At the end of last week, The Wall Street Journal reported that the U.S. Department of Justice was looking into the possibility of filing an antitrust lawsuit against five major publishers – Simon & Schuster, the Hachette Book Group, HarperCollins, Macmillan, and Penguin Group – for alleged price fixing in the area of ebook sales. Apple was also named as a potential party to the suit.
The news prompted best-selling author Scott Turow, president of the Author’s Guild, to issue an open letter criticizing the move. In the letter, Turow praises Apple’s adherence to the agency model for digital sales, which allows publishers to set prices and prevents online sellers from discounting them. Turow blames Amazon, which has built its Kindle business on deep discounts for ebooks, for “using e-book discounting to destroy bookselling, making it uneconomic for physical bookstores to keep their doors open.”
Turow goes on:
Two years after the agency model came to bookselling, Amazon is losing its chokehold on the e-book market: its share has fallen from about 90% to roughly 60%. Customers are benefiting from the surprisingly innovative e-readers Barnes & Noble’s investments have delivered, including a tablet device that beat Amazon to the market by fully twelve months. Brick-and-mortar bookstores are starting to compete through their partnership with Google, so loyal customers can buy e-books from them at the same price as they would from Amazon. Direct-selling authors have also benefited, as Amazon more than doubled its royalty rates in the face of competition.
Let’s hope the reports are wrong, or that the Justice Department reconsiders. The irony bites hard: our government may be on the verge of killing real competition in order to save the appearance of competition.
His letter sparked immediate and vigorous condemnation online from writers and consumer advocates accusing Turow of being beholden to “legacy publishers” who charge artificially high prices that unfairly gouge consumers. (The fact that Amazon takes a loss on some ebook sales in order to entice customers to buy electronics and other goods is something that largely goes missing in these responses.)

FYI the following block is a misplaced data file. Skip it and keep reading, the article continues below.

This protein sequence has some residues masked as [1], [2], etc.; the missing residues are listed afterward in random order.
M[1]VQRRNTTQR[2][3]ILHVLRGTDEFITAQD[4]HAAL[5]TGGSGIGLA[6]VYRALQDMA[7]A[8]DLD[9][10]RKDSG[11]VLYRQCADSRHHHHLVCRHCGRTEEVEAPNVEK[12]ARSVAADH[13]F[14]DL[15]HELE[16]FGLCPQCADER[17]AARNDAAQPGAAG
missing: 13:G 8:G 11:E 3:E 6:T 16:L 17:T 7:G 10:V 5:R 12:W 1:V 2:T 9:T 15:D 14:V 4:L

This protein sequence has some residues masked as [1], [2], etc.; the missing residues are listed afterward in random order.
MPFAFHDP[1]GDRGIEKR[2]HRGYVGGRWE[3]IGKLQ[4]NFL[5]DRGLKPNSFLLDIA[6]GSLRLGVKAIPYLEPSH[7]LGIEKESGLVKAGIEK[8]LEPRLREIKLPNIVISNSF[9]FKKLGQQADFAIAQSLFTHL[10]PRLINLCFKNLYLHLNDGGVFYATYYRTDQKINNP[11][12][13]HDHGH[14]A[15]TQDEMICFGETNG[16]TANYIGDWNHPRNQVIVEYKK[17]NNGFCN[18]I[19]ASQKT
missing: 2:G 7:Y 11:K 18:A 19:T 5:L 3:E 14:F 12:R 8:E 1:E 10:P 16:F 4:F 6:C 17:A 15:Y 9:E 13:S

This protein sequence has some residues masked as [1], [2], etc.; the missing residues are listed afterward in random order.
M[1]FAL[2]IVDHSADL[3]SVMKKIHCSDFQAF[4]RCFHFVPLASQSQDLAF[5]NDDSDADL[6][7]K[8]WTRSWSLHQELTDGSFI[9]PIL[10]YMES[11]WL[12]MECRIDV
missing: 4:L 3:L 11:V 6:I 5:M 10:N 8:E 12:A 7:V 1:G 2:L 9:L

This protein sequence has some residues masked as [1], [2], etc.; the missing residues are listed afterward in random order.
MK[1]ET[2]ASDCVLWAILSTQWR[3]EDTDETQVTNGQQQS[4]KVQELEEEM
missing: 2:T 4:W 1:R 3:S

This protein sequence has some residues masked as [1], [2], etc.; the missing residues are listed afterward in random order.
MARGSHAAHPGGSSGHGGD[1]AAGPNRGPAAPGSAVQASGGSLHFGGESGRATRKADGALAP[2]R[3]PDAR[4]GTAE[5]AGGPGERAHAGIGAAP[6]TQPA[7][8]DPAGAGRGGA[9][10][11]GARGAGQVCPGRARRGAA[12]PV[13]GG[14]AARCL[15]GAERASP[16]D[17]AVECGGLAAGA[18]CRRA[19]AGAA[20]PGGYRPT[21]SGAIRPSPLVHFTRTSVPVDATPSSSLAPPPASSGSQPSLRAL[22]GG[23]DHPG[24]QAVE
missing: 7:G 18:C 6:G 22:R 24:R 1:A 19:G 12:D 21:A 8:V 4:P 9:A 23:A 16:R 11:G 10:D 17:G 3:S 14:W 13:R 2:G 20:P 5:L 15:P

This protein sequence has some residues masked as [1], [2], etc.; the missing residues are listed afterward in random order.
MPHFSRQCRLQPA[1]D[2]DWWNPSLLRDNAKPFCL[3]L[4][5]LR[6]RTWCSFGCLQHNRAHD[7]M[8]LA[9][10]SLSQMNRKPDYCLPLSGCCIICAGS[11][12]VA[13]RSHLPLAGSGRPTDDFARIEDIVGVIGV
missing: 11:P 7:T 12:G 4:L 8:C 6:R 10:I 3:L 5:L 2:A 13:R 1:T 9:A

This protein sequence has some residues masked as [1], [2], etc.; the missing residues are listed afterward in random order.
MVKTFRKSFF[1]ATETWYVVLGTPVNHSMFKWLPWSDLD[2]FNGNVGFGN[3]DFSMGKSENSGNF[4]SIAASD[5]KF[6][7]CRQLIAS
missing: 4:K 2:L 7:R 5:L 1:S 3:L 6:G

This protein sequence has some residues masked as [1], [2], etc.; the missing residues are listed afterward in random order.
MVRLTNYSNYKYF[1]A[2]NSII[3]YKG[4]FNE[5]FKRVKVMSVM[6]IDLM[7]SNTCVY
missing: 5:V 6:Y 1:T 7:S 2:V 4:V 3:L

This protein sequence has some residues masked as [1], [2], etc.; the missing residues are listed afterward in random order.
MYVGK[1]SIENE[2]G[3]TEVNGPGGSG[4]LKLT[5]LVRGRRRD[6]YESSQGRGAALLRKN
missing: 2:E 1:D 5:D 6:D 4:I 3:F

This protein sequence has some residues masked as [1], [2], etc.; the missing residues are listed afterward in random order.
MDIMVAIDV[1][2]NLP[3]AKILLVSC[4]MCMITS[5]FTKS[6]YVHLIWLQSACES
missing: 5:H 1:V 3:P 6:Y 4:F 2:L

One such reaction appears on Joe Konrath’s blog. In a lengthy rejoinder, Konrath and fellow author Barry Eisler deconstruct Turow’s letter point by point. Eisler writes in part:
This argument is just bizarre. I mean, Amazon, which sells more books than anyone, is destroying bookselling? Amazon is destroying bookselling by selling tons of books?
Watch the linguistic dodge: Scott is implicitly arguing that the only model that counts as “bookselling” is the current model, built and maintained by legacy publishers and brick-and-mortar stores. That is, “bookselling = physical bookstores. Online bookselling doesn’t count as bookselling.” He’s arguing as though physical booksellers are the only legitimate organisms in the forest, while Amazon is some sort of exotic interloping alien species rampaging through a healthy native ecosystem. This is the only way to make sense of an argument that states, “Amazon is destroying bookselling by selling so many books.”
Whether or not the DoJ lawsuit ever materializes, this recent campaign in the publishing wars is simply another indication of the degree to which the two sides have become entrenched, with neither side willing to see any merit in the other’s arguments.